The PCR primers for this assay were selected in the BALF5 gene encoding the viral DNA polymerase (1). The upstream and downstream primer sequences were 5′-CGGAAGCCCTCTGGACTTC-3′ and 5′-CCCTGTTTATCCGATGGAATG-3′, respectively. A fluorogenic probe (5′-TGTACACGCACGAGAAATGCGCC-3′) with a sequence located between the PCR primers was synthesized by PE Applied Biosystems (Foster City, Calif.). The PCR reaction was performed using the TaqMan PCR kit (PE Applied Biosystems) as previously described (14). Briefly, either 250 ng of DNA from PBMNC or the extraction solution from 50 μl of plasma was added to a PCR mixture containing 10 mM Tris (pH 8.3), 50 mM KCl, 10 mM EDTA, 5 mM MgCl2, 100 μM dATP, dCTP, dGTP, and dTTP, 0.2 μM each primer, 0.1 μM fluorogenic probe, and 1.25 U of AmpliTaq Gold (PE Applied Biosystems). Following an activation of the AmpliTaq Gold for 10 min at 95°C, 45 to 50 cycles of 15 sec at 95°C and 1 min at 62°C were carried out by a model 7700 Sequence Detector (PE Applied Biosystems). Real-time fluorescence measurements were taken, and a threshold cycle (CT) value for each sample was calculated by determining the point at which the fluorescence exceeded a threshold limit (10 times the standard deviation of the baseline) (7). For a positive control, a plasmid that contained the BALF5 gene was constructed from pGEM-T vector (Promega, Madison, Wis.) and termed pGEM-BALF5. A standard graph of the CT values obtained from serially diluted pGEM-BALF5 was constructed. The CT values from clinical samples were plotted on the standard curve, and the copy number was calculated automatically by Sequence Detector version 1.6 (PE Applied Biosystems), a software package for data analysis. Each sample was tested in duplicate, and the mean of the two values was shown as the copy number of the sample. Samples were defined as negative if the CT values exceeded 50 cycles.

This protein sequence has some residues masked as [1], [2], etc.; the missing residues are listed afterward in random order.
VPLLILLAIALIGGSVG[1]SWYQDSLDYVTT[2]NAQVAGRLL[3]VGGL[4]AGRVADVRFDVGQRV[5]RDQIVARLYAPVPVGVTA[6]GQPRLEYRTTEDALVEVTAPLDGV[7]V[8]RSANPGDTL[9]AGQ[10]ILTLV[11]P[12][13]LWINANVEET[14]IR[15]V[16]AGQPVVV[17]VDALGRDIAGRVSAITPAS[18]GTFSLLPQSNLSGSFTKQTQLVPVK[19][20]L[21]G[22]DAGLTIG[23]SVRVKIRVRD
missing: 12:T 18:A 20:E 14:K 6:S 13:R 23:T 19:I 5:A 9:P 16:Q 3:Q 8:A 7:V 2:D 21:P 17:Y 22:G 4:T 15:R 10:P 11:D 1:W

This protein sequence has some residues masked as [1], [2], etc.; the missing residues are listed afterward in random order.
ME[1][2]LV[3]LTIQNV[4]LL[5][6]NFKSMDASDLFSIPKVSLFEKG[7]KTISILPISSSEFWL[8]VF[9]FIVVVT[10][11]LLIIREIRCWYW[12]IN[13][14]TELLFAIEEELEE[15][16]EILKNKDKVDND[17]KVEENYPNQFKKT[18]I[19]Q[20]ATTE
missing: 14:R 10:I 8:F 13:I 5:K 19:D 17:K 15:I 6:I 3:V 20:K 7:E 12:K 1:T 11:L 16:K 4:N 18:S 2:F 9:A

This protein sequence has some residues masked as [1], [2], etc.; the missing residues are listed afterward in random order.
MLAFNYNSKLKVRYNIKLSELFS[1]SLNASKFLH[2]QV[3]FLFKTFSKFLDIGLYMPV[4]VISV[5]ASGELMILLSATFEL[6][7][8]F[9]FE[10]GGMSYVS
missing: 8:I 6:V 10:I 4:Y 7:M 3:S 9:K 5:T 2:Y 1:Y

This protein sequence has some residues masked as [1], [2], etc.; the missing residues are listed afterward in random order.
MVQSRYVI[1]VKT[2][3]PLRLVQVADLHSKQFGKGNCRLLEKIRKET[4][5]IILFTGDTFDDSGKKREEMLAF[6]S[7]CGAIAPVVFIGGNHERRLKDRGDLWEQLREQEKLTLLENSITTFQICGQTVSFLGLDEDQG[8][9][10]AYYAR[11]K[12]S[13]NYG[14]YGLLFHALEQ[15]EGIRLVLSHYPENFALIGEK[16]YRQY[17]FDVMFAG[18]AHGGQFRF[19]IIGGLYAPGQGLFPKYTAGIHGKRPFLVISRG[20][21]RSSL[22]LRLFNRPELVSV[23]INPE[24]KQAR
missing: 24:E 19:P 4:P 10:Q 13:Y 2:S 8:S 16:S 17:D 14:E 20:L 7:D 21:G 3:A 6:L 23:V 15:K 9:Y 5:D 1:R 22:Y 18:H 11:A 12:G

The qualitative PCR assay using nested primers was performed with slight modifications of a previously described method (37). Briefly, the outer primers, which were designed in the BamHI W region of the EBV gene (positions 1544 to 1568 for the 5′ primer and 1653 to 1677 for the 3′ primer), were used for the first round of PCR (12). The same volume of the DNA extraction solution used for the real-time PCR assay was added to a total of 50 μl of reaction mixture containing 10 mM Tris (pH 8.3), 50 mM KCl, 1.5 mM MgCl2, 100 μM dATP, dCTP, dGTP, and dTTP, 0.2 μM each primer, and 1.25 U of Taq polymerase (TaKaRa, Ohtsu, Japan). Amplifications were carried out for 30 cycles with a PCR Thermal Cycler (TaKaRa). After the first amplification, 2 μl of the amplified products was used for the second amplification, which consisted of 30 cycles using the inner primers (positions 1572 to 1591 for the 5′ primer and 1642 to 1661 for the 3′ primer) (12). The amplified products were separated on a 1.2% agarose gel, stained with ethidium bromide, and visualized by UV light. The qualitative PCR assay could detect two copies of a plasmid control that contained the BamHI W fragment. Since the fragment is located in internal repeats and one EBV genome contains 10 or more BamHI fragments (12), the qualitative PCR was more sensitive than the real-time PCR assay. On the other hand, the region was not selected for the real-time quantitative assays since the number of the repeat was variable among EBV strains.